The default character sketch template in Scrivener works well enough if you want to track a few key details about the characters in your novel. It can also be edited to add more information or take it away. But have you ever wanted to just start from scratch and create a brand-new template of your own that works exactly the way you like it? This post will show you how.
The first thing to do, of course, is consider what you want your new template to look like. One thing I knew starting out was that there were many things I didn’t like about the Scrivener default template. For one thing, it has headings in bold, which seems just fine until you try to add text and find that it also appears in bold. For example, if you type “Protagonist” after “Role in Story:”, it appears in the exact same font and formatting, meaning headings don’t look like headings at all! For a while, I went to the trouble of highlighting the text I’d added and manually readjusting, but that’s a hassle I don’t need in my life. I decided the best thing to do was to have bold headings on a separate line, with secondary headings beneath it in the same font I would use for adding information. Now I have a bold header for “Identity” with lines beneath like “Name:” and “Gender:”. Much better.
One tip I did take from Scrivener’s default, though, is that you can set the Synopsis section to display a picture instead of text. While this section might typically display an overview of events in a particular scene, here it can be used as a reference photo. For those wondering how to do this, simply look for the up and down arrows in the Synopsis section and click the image as opposed to the notecard.
Additional reference photos, documents, and links can be added in the Document References section below, so it’s important to consider what you’d like in the main section of your template as opposed to what could optionally be added here. If you’re not sure how to do this, click the plus sign with the downward arrow. I used the “Look Up & Add External Reference” option because I had images saved to my hard drive. “Create External Reference” can also be used to link to a web page, but I prefer not to use this for anything I can download because websites can change or disappear. I tend to use it instead for links to sites I often use for writing purposes, like favorite baby name sites.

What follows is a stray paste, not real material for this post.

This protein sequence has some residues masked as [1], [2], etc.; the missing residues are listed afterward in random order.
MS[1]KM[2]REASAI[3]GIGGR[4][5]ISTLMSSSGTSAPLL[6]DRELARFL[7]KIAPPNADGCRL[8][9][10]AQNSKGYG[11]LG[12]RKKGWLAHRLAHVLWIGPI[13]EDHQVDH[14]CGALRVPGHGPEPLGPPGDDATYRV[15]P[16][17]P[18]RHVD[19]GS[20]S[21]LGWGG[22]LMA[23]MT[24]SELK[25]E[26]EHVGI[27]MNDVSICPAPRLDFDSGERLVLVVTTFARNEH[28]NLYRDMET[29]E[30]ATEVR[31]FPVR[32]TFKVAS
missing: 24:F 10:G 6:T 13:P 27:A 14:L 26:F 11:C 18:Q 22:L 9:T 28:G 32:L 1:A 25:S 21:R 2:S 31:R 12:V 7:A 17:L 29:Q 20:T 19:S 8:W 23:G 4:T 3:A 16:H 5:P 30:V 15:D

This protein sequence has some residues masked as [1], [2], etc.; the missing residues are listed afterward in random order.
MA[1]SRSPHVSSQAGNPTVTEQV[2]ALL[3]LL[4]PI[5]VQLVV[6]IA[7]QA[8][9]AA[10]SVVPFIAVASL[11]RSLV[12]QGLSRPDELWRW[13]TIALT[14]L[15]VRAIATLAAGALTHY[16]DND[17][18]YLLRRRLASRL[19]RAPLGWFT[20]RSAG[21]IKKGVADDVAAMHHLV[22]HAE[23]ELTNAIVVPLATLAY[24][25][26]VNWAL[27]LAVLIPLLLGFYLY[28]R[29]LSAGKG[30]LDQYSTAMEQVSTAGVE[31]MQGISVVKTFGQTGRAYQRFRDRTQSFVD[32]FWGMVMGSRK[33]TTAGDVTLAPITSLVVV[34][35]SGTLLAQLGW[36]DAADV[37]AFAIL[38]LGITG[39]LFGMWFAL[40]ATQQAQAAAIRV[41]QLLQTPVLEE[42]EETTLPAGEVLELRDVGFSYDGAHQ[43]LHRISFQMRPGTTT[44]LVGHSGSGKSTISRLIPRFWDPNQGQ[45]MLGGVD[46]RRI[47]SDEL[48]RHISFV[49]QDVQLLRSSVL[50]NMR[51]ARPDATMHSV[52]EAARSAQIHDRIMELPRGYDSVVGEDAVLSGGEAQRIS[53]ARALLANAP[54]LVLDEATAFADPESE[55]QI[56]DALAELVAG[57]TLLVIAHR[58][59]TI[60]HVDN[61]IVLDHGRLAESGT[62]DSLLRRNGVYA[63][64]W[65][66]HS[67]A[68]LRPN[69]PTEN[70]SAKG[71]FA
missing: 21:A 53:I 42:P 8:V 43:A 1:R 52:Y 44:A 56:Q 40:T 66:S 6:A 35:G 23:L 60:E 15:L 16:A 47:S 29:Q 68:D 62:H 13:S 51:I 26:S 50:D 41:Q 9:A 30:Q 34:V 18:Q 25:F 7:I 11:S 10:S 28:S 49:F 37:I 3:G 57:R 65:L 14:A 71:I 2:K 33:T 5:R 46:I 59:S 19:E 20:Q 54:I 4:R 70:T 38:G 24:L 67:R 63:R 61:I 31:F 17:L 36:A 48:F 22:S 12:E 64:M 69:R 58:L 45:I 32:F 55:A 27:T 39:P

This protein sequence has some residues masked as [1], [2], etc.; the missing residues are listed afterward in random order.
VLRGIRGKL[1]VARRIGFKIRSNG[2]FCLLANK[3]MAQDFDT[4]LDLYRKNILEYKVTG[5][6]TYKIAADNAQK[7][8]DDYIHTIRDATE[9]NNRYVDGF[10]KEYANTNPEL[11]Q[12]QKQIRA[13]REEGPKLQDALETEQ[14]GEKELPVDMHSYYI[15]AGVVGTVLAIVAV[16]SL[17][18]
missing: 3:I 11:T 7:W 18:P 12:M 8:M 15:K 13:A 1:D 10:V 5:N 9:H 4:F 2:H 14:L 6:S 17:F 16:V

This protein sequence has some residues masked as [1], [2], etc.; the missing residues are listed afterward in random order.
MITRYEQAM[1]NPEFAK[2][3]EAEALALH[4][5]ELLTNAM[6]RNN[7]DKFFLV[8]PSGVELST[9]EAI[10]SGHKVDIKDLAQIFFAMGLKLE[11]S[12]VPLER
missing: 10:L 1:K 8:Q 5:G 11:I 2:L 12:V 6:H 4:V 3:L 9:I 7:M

Here’s an example sheet for one of my characters that includes an image of her favorite hairstyle on top and reference photos for the uniform she wears below.
To open the linked references, I like to right click and use “Open in Default Editor” so that the image comes up in a separate window I can close when finished.
If you want more tips about how to come up with categories for your template or to see a full sample of my template, check out my previous post on creating character sheets for fiction writing.
Once you’re ready to create the template, go down to the Templates section and create a plain document. After that, you can name it, change its icon, and style it up however you want.
It’s just that easy! Now, whenever you want to use it, you can create a document as “New From Template” and select the one you made. Use it for as many characters you want and enjoy!